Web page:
- Prep time 45 minutes
- Cook time 8 hours
- Serves 8 to 10
Pork is not the meat I turn to first when I'm cooking meals at home. We eat a lot of bacon and Clara's favorite pasta sauce is made with sausage, but with the state of pork these days, whole cuts tend to be tougher and more dry than any of us has patience for. So I usually avoid them. This all changed recently when I befriended the pork guy at our Sunday farmers market.
I was flirting with the idea of making a pork stew instead of one of my usual lamb or beef varieties, so I approached the stand and asked the man there what would work best for stew. He heaved a four-pound boneless butt out of his cooler, assuring me that it was beautifully marbled and would be perfect.
What I didn't realize until I got home was that the pork butt was frozen solid. There was no way it was going to thaw in time for me to make a stew that night, so I put it in the fridge and decided I'd deal with it later.
The next night I got home from work late and although the pork butt was no longer frozen, I knew I didn't have enough time to cook and cool a stew before bed. The hole in the fridge where there should have been a nice big batch of pork stew for the week was starting to make me anxious, and I had another night out the following evening.
I decided to go rogue. I thought I'd heard somewhere you can cook a pork roast overnight in the lowest of low ovens and have it turn out brilliantly. A quick Google search yielded some promising results, like this recipe from Jamie Oliver: https://www.housebeautiful.com/lifestyle/recipes-cookbooks/recipes/a927/jamie-oliver-slow-roasted-pork-recipe/. His calls for an 11-to-13-pound shoulder roast on the bone, but with a little tweaking I was pretty sure I could make this work.
I wanted something less Mediterranean and more barbecue, so I stirred together a thick paste of chopped garlic, brown sugar, maple syrup, mustard, thyme, black pepper and a little chipotle powder and slathered the pork with it after salting it liberally. I gave it a quick blast in a scorching oven to get some caramelization going, then turned the oven down as low as it would go. I turned off the lights and went to bed.
The next morming, we woke to an intoxicating garlic-sugar-pork aroma, and the pork looked gorgeous–it was burnished and crisp on the outside, and when I went at it with two forks, it virtually fell apart on its own. I packed some up with a soft roll and some slaw for Jonathan's lunch. Clara and I had it on its own, and then with pasta later in the week.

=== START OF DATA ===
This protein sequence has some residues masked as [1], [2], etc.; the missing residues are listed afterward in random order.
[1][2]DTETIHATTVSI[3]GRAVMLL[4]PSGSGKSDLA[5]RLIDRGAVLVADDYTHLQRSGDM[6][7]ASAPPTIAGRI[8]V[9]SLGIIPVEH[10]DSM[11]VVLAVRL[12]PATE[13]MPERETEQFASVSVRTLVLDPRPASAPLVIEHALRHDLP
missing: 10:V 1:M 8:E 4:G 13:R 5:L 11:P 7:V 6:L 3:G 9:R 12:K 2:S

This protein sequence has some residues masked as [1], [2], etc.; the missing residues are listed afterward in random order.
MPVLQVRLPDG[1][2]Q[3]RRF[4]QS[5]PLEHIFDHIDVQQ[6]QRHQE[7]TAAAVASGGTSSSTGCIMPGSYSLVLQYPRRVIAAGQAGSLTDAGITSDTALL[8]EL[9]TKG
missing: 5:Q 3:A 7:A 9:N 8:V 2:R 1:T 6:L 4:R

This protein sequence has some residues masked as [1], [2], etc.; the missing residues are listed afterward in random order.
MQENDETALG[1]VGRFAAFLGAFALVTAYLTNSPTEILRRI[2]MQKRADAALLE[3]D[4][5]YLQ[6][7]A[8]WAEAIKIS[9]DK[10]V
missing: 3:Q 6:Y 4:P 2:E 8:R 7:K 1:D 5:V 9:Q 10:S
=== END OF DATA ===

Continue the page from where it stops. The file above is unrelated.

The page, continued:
I've now made this at least five times. Love, thy name is pork butt. —Merrill Stubbs
4-ib boneless pork butt (from a butcher you know, well-marbled, and with a good layer of fat on top)
or more Kosher salt
light brown sugar
1 1/2 teaspoons
chopped thyme leaves
large cloves garlic, finely chopped
ground chipotle (plus more to taste)
or more freshly ground black pepper
- Tie the pork butt with twine in several places so that it cooks evenly. Salt it generously all over and let it sit at room temperature for about an hour.
- In the meantime, combine the maple syrup, brown sugar, mustard, thyme, garlic and chipotle powder in a small bowl. Add a few pinches of salt and several grinds of pepper.
- Heat the oven to 475° F. When the pork is at room temperature and the oven is hot, smear the sugar, mustard and garlic mixture all over the pork, concentrating a good amount of it on the top of the roast, where the fat is. Nestle the pork (fat-side-up) into a roasting pan or cast iron baking dish just big enough to hold it, and put it in the oven. When you start to smell garlic and sugar burning, and after no longer than 15 minutes, turn the heat down to 200 degrees. (Do not open the oven door to peek!)
- Leave the pork in the oven overnight, for at least 6 hours and up to 8. When you wake up in the morning your house will smell intoxicating, and the pork will be ready to shred and pack up for lunches for the whole family -- all you need is a soft roll and some coleslaw or pickled fennel, or a big pile of mashed potatoes.